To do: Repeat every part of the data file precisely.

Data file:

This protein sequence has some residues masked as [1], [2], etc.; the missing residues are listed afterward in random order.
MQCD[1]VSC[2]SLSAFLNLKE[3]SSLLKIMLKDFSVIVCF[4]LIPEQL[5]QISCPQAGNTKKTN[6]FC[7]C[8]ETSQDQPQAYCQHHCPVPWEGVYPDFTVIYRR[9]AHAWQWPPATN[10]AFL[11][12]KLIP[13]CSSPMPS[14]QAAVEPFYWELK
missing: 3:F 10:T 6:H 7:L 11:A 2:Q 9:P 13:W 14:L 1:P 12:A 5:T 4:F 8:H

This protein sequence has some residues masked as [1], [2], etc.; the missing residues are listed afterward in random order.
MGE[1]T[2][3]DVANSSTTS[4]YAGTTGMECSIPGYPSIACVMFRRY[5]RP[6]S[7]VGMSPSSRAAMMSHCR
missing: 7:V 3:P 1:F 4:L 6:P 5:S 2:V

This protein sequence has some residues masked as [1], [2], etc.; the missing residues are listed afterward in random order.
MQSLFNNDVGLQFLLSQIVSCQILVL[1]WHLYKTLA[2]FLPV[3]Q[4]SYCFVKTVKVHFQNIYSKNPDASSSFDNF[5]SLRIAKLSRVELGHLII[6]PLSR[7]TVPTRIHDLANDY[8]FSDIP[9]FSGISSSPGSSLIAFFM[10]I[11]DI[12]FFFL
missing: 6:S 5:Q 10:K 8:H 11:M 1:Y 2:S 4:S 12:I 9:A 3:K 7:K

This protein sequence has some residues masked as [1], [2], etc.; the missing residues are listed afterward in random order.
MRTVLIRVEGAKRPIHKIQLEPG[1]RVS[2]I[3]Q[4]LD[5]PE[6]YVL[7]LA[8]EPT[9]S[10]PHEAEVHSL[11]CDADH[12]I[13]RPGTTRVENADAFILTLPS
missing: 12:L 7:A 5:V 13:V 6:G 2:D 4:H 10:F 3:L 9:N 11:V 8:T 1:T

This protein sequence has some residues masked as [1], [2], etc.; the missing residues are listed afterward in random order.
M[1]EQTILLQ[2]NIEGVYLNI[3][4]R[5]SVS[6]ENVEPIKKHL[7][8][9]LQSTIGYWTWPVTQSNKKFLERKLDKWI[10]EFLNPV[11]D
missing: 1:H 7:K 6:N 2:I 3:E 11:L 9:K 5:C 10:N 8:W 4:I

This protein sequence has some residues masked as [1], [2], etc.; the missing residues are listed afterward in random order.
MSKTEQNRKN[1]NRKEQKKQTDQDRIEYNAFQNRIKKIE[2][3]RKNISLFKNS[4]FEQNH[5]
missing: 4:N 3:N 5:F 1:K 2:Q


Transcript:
This protein sequence has some residues masked as [1], [2], etc.; the missing residues are listed afterward in random order.
MQCD[1]VSC[2]SLSAFLNLKE[3]SSLLKIMLKDFSVIVCF[4]LIPEQL[5]QISCPQAGNTKKTN[6]FC[7]C[8]ETSQDQPQAYCQHHCPVPWEGVYPDFTVIYRR[9]AHAWQWPPATN[10]AFL[11][12]KLIP[13]CSSPMPS[14]QAAVEPFYWELK
missing: 3:F 10:T 6:H 7:L 11:A 2:Q 9:P 13:W 14:L 1:P 12:A 5:T 4:F 8:H

This protein sequence has some residues masked as [1], [2], etc.; the missing residues are listed afterward in random order.
MGE[1]T[2][3]DVANSSTTS[4]YAGTTGMECSIPGYPSIACVMFRRY[5]RP[6]S[7]VGMSPSSRAAMMSHCR
missing: 7:V 3:P 1:F 4:L 6:P 5:S 2:V

This protein sequence has some residues masked as [1], [2], etc.; the missing residues are listed afterward in random order.
MQSLFNNDVGLQFLLSQIVSCQILVL[1]WHLYKTLA[2]FLPV[3]Q[4]SYCFVKTVKVHFQNIYSKNPDASSSFDNF[5]SLRIAKLSRVELGHLII[6]PLSR[7]TVPTRIHDLANDY[8]FSDIP[9]FSGISSSPGSSLIAFFM[10]I[11]DI[12]FFFL
missing: 6:S 5:Q 10:K 8:H 11:M 1:Y 2:S 4:S 12:I 9:A 3:K 7:K

This protein sequence has some residues masked as [1], [2], etc.; the missing residues are listed afterward in random order.
MRTVLIRVEGAKRPIHKIQLEPG[1]RVS[2]I[3]Q[4]LD[5]PE[6]YVL[7]LA[8]EPT[9]S[10]PHEAEVHSL[11]CDADH[12]I[13]RPGTTRVENADAFILTLPS
missing: 12:L 7:A 5:V 13:V 6:G 2:D 4:H 10:F 3:L 9:N 11:V 8:T 1:T

This protein sequence has some residues masked as [1], [2], etc.; the missing residues are listed afterward in random order.
M[1]EQTILLQ[2]NIEGVYLNI[3][4]R[5]SVS[6]ENVEPIKKHL[7][8][9]LQSTIGYWTWPVTQSNKKFLERKLDKWI[10]EFLNPV[11]D
missing: 1:H 7:K 6:N 2:I 3:E 11:L 9:K 5:C 10:N 8:W 4:I

This protein sequence has some residues masked as [1], [2], etc.; the missing residues are listed afterward in random order.
MSKTEQNRKN[1]NRKEQKKQTDQDRIEYNAFQNRIKKIE[2][3]RKNISLFKNS[4]FEQNH[5]
missing: 4:N 3:N 5:F 1:K 2:Q